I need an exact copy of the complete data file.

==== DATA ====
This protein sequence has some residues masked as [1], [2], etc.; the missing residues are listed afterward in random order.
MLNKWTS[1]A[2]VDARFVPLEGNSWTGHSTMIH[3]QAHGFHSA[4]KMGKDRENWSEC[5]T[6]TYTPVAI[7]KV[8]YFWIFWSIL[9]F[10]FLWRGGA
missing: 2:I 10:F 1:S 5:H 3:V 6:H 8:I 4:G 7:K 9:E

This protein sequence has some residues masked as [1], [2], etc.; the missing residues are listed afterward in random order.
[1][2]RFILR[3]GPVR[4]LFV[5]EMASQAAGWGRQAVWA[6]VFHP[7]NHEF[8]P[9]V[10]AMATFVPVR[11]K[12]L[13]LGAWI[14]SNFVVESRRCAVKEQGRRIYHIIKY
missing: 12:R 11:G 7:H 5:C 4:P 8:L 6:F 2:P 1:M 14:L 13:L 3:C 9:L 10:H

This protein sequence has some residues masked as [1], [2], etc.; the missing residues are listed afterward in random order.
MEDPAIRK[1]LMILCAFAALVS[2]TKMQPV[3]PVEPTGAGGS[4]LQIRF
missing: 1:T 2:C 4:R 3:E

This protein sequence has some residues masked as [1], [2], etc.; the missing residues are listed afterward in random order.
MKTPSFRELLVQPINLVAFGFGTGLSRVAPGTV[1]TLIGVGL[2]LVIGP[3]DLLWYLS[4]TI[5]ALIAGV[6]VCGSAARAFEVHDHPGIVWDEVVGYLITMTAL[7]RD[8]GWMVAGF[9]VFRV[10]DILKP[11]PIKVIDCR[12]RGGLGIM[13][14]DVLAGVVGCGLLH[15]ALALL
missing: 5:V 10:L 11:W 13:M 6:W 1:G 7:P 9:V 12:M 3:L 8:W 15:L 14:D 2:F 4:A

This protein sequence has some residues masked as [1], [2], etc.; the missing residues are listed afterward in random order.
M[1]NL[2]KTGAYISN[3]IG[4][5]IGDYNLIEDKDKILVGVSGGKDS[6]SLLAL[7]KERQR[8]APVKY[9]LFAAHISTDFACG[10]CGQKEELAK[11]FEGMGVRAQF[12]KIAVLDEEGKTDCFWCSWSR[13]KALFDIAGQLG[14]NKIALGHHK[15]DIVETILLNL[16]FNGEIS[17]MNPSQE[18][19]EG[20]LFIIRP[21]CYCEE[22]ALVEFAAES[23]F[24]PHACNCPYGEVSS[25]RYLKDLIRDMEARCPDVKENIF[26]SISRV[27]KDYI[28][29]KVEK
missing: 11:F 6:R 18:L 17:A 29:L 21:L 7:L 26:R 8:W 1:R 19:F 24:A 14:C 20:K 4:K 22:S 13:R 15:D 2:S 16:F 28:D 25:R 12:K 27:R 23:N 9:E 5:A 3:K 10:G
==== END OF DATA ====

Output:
This protein sequence has some residues masked as [1], [2], etc.; the missing residues are listed afterward in random order.
MLNKWTS[1]A[2]VDARFVPLEGNSWTGHSTMIH[3]QAHGFHSA[4]KMGKDRENWSEC[5]T[6]TYTPVAI[7]KV[8]YFWIFWSIL[9]F[10]FLWRGGA
missing: 2:I 10:F 1:S 5:H 3:V 6:H 8:I 4:G 7:K 9:E

This protein sequence has some residues masked as [1], [2], etc.; the missing residues are listed afterward in random order.
[1][2]RFILR[3]GPVR[4]LFV[5]EMASQAAGWGRQAVWA[6]VFHP[7]NHEF[8]P[9]V[10]AMATFVPVR[11]K[12]L[13]LGAWI[14]SNFVVESRRCAVKEQGRRIYHIIKY
missing: 12:R 11:G 7:H 5:C 4:P 8:L 6:F 2:P 1:M 14:L 13:L 3:C 9:L 10:H

This protein sequence has some residues masked as [1], [2], etc.; the missing residues are listed afterward in random order.
MEDPAIRK[1]LMILCAFAALVS[2]TKMQPV[3]PVEPTGAGGS[4]LQIRF
missing: 1:T 2:C 4:R 3:E

This protein sequence has some residues masked as [1], [2], etc.; the missing residues are listed afterward in random order.
MKTPSFRELLVQPINLVAFGFGTGLSRVAPGTV[1]TLIGVGL[2]LVIGP[3]DLLWYLS[4]TI[5]ALIAGV[6]VCGSAARAFEVHDHPGIVWDEVVGYLITMTAL[7]RD[8]GWMVAGF[9]VFRV[10]DILKP[11]PIKVIDCR[12]RGGLGIM[13][14]DVLAGVVGCGLLH[15]ALALL
missing: 5:V 10:L 11:W 13:M 6:W 1:G 7:P 9:V 12:M 3:L 8:W 15:L 14:D 2:F 4:A

This protein sequence has some residues masked as [1], [2], etc.; the missing residues are listed afterward in random order.
M[1]NL[2]KTGAYISN[3]IG[4][5]IGDYNLIEDKDKILVGVSGGKDS[6]SLLAL[7]KERQR[8]APVKY[9]LFAAHISTDFACG[10]CGQKEELAK[11]FEGMGVRAQF[12]KIAVLDEEGKTDCFWCSWSR[13]KALFDIAGQLG[14]NKIALGHHK[15]DIVETILLNL[16]FNGEIS[17]MNPSQE[18][19]EG[20]LFIIRP[21]CYCEE[22]ALVEFAAES[23]F[24]PHACNCPYGEVSS[25]RYLKDLIRDMEARCPDVKENIF[26]SISRV[27]KDYI[28][29]KVEK
missing: 11:F 6:R 18:L 17:A 29:L 21:L 7:L 26:R 8:W 1:R 19:F 24:A 14:C 20:K 4:K 22:S 13:R 15:D 2:S 16:F 28:D 25:R 12:K 27:R 23:N 9:E 5:A 3:K 10:G